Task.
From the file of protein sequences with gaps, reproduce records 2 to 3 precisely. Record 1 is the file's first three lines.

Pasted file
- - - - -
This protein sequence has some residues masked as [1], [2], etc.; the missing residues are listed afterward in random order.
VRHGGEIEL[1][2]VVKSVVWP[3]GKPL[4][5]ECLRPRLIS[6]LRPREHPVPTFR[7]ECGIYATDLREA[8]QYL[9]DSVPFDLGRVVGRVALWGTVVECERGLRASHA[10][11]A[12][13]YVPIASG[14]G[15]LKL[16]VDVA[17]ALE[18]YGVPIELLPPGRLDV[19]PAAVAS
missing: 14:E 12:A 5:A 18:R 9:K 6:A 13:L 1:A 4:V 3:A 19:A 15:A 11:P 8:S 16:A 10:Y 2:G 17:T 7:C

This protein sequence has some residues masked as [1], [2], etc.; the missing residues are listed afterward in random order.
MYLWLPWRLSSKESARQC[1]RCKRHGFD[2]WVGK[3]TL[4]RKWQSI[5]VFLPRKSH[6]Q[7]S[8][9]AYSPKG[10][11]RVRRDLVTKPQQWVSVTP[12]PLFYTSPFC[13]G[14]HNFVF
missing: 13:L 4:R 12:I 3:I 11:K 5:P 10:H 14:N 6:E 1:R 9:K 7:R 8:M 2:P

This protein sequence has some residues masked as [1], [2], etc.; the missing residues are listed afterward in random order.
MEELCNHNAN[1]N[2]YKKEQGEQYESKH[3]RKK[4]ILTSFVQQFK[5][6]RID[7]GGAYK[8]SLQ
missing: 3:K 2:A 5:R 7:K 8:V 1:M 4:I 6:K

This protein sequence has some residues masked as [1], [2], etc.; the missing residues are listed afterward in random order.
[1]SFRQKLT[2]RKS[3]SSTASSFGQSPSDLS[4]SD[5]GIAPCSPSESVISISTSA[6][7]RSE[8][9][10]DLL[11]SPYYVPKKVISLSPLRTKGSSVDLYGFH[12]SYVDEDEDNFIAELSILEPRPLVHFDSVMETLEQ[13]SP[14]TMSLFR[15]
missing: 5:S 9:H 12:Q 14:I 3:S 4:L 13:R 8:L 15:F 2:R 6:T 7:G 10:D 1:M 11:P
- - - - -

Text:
This protein sequence has some residues masked as [1], [2], etc.; the missing residues are listed afterward in random order.
MYLWLPWRLSSKESARQC[1]RCKRHGFD[2]WVGK[3]TL[4]RKWQSI[5]VFLPRKSH[6]Q[7]S[8][9]AYSPKG[10][11]RVRRDLVTKPQQWVSVTP[12]PLFYTSPFC[13]G[14]HNFVF
missing: 13:L 4:R 12:I 3:I 11:K 5:P 10:H 14:N 6:E 1:R 9:K 7:R 8:M 2:P

This protein sequence has some residues masked as [1], [2], etc.; the missing residues are listed afterward in random order.
MEELCNHNAN[1]N[2]YKKEQGEQYESKH[3]RKK[4]ILTSFVQQFK[5][6]RID[7]GGAYK[8]SLQ
missing: 3:K 2:A 5:R 7:K 8:V 1:M 4:I 6:K